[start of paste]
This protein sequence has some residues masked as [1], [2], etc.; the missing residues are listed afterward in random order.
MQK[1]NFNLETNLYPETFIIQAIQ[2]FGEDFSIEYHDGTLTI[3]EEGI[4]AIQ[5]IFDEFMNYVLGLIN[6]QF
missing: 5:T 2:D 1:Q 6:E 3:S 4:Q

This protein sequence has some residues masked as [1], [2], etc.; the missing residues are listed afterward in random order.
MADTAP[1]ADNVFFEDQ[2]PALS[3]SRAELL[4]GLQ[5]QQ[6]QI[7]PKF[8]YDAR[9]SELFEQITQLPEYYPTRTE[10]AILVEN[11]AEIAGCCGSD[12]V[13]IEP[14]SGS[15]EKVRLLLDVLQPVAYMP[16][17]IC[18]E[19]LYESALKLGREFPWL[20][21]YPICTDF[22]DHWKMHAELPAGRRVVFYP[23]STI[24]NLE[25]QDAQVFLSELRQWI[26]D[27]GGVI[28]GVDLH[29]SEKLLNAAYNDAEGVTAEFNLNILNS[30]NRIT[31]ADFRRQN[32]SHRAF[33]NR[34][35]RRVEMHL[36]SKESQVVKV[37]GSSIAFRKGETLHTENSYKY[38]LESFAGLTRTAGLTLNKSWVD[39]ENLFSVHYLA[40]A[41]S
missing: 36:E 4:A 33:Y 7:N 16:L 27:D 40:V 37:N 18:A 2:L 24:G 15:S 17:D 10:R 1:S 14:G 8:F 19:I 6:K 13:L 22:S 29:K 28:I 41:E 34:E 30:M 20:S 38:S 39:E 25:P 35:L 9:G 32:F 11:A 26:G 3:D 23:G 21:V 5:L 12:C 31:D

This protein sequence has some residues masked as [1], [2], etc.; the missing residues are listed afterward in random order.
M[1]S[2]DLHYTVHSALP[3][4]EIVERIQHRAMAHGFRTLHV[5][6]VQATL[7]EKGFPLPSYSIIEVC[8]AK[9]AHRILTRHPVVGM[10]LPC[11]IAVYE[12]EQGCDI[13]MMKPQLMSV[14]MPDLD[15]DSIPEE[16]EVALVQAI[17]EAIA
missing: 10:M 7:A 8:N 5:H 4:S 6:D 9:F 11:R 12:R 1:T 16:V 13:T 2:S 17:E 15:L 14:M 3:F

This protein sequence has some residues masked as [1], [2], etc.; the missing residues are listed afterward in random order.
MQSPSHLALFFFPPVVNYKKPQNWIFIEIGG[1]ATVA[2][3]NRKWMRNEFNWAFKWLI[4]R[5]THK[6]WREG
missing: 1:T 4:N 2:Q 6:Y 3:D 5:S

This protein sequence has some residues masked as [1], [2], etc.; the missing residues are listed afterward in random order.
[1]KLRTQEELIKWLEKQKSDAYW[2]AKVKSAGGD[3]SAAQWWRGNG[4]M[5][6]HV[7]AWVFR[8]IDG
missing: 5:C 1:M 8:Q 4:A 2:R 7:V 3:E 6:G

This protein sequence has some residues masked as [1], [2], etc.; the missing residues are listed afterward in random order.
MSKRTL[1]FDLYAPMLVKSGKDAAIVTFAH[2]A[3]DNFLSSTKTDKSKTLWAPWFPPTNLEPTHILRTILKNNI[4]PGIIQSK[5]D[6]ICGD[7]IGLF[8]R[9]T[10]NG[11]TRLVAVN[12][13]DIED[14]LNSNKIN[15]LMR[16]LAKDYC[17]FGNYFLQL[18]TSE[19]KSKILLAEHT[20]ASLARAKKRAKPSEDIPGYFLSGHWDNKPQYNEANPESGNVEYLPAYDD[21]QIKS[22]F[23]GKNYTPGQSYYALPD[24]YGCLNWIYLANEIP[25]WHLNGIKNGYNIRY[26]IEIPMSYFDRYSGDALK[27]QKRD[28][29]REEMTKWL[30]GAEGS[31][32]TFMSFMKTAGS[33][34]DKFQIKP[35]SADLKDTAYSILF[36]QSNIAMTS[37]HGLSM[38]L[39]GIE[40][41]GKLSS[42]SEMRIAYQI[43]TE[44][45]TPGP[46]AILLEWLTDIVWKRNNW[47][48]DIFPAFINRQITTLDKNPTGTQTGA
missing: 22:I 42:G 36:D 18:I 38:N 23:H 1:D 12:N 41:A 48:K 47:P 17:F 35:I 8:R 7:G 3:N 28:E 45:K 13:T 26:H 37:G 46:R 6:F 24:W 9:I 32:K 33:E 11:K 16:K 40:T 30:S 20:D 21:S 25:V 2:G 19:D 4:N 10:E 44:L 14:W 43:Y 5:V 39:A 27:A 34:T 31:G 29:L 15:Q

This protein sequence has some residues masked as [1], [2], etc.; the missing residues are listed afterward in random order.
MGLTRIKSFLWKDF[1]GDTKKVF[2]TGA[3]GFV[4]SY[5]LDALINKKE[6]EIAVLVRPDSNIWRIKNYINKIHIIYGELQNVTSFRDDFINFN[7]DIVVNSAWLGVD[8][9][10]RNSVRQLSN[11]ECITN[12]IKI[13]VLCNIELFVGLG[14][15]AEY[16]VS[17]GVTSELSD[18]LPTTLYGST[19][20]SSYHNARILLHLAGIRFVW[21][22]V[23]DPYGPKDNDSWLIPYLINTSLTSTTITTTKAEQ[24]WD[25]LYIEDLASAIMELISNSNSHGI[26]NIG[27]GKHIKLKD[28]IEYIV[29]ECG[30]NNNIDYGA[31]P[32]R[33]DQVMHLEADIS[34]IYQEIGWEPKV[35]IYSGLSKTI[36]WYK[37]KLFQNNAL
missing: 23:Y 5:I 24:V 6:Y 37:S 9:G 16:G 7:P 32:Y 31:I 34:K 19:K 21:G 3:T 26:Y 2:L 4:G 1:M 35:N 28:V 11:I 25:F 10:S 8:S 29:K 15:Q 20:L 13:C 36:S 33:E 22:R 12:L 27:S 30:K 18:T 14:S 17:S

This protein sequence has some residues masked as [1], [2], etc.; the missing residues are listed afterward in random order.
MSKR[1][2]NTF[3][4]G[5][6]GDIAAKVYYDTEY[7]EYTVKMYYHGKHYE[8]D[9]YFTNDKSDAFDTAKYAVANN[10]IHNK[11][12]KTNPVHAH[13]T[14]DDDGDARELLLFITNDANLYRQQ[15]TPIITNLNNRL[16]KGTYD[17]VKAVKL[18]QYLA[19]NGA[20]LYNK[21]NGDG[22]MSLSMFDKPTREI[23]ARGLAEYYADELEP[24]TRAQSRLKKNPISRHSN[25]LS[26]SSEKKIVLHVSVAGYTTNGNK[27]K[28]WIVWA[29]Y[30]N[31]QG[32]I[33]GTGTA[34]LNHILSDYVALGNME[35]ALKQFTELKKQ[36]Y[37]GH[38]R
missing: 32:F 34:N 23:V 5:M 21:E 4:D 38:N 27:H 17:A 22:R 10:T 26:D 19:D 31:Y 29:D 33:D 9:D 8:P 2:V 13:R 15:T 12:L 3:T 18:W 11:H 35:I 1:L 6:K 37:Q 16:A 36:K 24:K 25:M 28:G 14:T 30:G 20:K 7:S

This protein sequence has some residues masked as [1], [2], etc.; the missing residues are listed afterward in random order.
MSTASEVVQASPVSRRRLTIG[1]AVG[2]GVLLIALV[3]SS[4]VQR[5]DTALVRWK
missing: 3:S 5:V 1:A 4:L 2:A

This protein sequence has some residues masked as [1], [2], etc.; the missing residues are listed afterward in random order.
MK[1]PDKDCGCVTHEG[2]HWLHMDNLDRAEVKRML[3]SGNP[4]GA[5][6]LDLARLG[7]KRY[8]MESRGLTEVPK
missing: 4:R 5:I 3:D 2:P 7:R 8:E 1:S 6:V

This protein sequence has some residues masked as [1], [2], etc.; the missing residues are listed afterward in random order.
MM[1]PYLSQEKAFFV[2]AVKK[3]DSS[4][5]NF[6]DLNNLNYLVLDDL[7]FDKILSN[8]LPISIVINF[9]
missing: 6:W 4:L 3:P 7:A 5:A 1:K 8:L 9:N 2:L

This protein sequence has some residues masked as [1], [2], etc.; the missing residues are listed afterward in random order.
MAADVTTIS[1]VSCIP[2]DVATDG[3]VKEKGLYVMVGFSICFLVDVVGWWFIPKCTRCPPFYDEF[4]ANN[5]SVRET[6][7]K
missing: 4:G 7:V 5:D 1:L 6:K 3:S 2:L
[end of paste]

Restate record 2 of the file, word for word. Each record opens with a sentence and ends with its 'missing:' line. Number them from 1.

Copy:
This protein sequence has some residues masked as [1], [2], etc.; the missing residues are listed afterward in random order.
MADTAP[1]ADNVFFEDQ[2]PALS[3]SRAELL[4]GLQ[5]QQ[6]QI[7]PKF[8]YDAR[9]SELFEQITQLPEYYPTRTE[10]AILVEN[11]AEIAGCCGSD[12]V[13]IEP[14]SGS[15]EKVRLLLDVLQPVAYMP[16][17]IC[18]E[19]LYESALKLGREFPWL[20][21]YPICTDF[22]DHWKMHAELPAGRRVVFYP[23]STI[24]NLE[25]QDAQVFLSELRQWI[26]D[27]GGVI[28]GVDLH[29]SEKLLNAAYNDAEGVTAEFNLNILNS[30]NRIT[31]ADFRRQN[32]SHRAF[33]NR[34][35]RRVEMHL[36]SKESQVVKV[37]GSSIAFRKGETLHTENSYKY[38]LESFAGLTRTAGLTLNKSWVD[39]ENLFSVHYLA[40]A[41]S
missing: 36:E 4:A 33:Y 7:N 16:L 27:D 40:V 37:N 18:A 2:L 24:G 15:S 17:D 10:R 1:S 14:G 8:F 19:I 6:K 13:L 22:S 29:K 28:I 41:E 34:E 30:M 20:S 38:S 39:E 25:P 35:L 9:G 32:F 11:A 26:G 3:D 23:G 21:V 5:L 12:C 31:D